Berlin, Rome, Paris threaten sanctions on states interfering in Libya
France, Italy and Germany are prepared to sanction foreign powers violating an arms embargo in Libya, a joint statement by their leaders said Saturday.
The statement did not directly name any foreign actors funnelling arms to Libya but multiple powers have been sending fighters and weapons, fuelling a bloody proxy war that reflects wider geopolitical rifts and divisions in the Middle East and within Nato.
While forces loyal to strongman Khalifa Haftar are backed by Russia, Egypt and the United Arab Emirates, the UN-recognised unity government is fighting back with Turkey's support. Last year, France denied that it had supplied arms to Haftars's forces after French-made missiles were found at a rebel base.
"We... urge all foreign actors to end their increasing interference and to fully respect the arms embargo established by the United Nations Security Council," the statement said.
"We are ready to consider the possible use of sanctions should breaches to the embargo at sea, on land or in the air continue."
German Chancellor Angela Merkel, France's President Emmanuel Macron and Italian Prime Minister Giuseppe Conte said they therefore "look forward to the proposals the EU High Representative/Vice President will make to this end".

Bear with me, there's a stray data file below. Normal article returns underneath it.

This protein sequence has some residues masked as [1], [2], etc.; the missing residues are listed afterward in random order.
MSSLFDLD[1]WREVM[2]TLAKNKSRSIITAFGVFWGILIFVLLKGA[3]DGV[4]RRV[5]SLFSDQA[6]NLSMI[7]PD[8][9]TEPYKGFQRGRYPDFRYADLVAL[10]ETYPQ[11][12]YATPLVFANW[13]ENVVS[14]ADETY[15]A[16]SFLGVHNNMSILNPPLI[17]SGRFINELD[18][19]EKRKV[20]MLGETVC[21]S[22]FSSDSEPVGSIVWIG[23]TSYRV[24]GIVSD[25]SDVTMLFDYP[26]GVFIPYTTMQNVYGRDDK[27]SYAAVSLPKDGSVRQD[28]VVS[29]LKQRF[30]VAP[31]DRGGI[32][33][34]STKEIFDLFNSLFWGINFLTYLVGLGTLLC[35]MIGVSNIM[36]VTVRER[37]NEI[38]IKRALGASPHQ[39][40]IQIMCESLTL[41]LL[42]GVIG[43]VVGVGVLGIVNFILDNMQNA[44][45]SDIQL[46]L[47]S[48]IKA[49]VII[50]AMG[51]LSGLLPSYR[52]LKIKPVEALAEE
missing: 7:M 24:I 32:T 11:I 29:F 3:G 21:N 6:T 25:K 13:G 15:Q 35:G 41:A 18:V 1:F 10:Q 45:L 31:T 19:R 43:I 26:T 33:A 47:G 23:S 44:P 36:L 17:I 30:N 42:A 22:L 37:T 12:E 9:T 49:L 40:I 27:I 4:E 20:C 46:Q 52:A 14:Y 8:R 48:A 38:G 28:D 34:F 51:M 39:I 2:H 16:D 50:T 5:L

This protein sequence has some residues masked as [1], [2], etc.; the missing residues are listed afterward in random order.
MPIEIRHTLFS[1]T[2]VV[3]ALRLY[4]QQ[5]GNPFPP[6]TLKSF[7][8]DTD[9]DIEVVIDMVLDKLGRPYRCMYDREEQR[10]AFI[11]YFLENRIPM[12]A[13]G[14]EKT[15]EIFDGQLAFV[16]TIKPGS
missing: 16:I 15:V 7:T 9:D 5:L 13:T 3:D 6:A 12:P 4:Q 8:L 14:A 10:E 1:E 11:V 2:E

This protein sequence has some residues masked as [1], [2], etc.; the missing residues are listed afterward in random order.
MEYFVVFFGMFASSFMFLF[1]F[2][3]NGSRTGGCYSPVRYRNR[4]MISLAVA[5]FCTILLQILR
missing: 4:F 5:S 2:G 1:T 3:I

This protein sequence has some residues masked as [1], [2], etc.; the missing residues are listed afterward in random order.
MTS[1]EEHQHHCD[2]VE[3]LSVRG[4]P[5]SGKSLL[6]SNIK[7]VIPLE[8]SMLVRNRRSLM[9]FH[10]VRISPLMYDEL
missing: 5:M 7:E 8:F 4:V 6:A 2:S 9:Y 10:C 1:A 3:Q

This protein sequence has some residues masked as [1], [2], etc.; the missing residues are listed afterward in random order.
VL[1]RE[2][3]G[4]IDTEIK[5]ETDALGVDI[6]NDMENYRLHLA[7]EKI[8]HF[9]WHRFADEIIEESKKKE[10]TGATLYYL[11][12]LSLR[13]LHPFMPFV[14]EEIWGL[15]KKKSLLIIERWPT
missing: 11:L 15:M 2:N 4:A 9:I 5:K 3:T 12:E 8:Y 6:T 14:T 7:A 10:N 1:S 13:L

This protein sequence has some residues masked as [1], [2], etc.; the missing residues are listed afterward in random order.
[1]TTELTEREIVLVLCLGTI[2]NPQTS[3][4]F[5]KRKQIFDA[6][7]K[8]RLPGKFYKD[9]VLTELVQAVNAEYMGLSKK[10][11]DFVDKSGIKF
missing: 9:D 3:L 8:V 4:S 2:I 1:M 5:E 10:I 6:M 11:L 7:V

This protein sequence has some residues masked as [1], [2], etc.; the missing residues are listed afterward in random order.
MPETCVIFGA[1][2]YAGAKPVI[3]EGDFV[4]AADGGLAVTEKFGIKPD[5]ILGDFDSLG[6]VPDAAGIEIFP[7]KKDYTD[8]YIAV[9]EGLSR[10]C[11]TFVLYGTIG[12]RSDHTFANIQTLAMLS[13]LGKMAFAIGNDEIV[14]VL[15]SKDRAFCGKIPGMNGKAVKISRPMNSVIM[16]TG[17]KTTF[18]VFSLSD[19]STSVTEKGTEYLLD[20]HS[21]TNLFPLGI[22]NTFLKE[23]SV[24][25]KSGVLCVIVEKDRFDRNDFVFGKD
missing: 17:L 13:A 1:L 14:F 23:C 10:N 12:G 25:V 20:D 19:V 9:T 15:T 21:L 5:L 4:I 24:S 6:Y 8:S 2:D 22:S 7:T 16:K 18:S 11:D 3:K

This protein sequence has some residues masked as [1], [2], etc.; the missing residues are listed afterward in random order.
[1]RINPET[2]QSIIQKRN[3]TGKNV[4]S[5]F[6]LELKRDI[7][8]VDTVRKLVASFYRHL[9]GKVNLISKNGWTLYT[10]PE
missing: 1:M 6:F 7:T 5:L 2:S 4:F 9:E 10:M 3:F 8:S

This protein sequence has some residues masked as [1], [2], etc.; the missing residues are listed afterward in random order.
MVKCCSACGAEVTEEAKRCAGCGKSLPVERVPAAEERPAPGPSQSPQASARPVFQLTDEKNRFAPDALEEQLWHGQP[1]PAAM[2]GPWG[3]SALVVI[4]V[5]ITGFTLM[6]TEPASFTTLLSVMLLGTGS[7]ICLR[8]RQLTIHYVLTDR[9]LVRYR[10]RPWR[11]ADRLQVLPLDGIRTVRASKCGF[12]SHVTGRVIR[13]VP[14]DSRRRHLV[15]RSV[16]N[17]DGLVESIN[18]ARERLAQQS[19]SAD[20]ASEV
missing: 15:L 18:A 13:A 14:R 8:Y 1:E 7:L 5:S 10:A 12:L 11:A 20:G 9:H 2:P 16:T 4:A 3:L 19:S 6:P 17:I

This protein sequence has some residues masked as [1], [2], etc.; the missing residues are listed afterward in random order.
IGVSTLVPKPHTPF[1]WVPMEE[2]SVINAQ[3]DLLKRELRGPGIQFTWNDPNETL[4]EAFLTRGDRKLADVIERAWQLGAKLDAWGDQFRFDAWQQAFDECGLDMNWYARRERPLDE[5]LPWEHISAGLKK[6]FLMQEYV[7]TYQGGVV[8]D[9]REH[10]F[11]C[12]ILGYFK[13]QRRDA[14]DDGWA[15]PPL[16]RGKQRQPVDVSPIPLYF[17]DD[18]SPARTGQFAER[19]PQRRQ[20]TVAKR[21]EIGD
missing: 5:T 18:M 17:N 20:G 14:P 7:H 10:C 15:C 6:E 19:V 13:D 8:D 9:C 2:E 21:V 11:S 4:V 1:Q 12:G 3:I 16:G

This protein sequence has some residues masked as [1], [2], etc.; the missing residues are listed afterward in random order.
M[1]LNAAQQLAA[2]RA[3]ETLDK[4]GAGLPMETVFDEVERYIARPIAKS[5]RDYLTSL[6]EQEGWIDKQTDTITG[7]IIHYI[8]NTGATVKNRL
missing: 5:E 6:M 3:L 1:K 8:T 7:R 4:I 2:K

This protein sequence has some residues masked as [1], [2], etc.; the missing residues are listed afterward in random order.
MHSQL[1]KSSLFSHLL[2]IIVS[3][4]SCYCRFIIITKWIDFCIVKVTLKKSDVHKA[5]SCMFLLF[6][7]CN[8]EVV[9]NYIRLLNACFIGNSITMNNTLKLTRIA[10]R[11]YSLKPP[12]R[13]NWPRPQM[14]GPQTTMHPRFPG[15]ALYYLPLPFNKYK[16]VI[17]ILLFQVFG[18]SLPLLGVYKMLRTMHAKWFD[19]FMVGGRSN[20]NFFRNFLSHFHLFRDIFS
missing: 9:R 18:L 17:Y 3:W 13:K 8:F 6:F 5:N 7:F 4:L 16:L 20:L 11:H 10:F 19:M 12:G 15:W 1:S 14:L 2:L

Voicing "grave concerns" over the escalating military tensions in Libya, they called on "all Libyan parties and their foreign supporters for an immediate cessation of fighting and for a stop of the ongoing military build-up throughout the country".
In Brussels for a crunch EU summit on hammering out a huge recovery fund for the bloc, the three European leaders had met on the sidelines of the meeting to discuss the deteriorating situation in Libya.
Since 2015, a power struggle has pitted the UN-recognised, Tripoli-based Government of National Accord (GNA) against forces loyal to Haftar, who is based in eastern Benghazi.
Ankara's military support for the GNA has tipped the balance and allowed its forces in June to repel Haftar's 14-month advance on Tripoli and launch a counteroffensive.
On Saturday, the GNA moved fighters close to Sirte, a gateway to Libya's main oil terminals, in an effort to recapture it from the LNA.
But Egypt, which backs the LNA alongside the United Arab Emirates and Russia, has threatened to send troops into Libya if the GNA and Turkish forces try to seize the city, a former Gaddafi stronghold.
Libya has been mired in chaos since the 2011 uprising that toppled and later killed longtime dictator Muammar Gaddafi.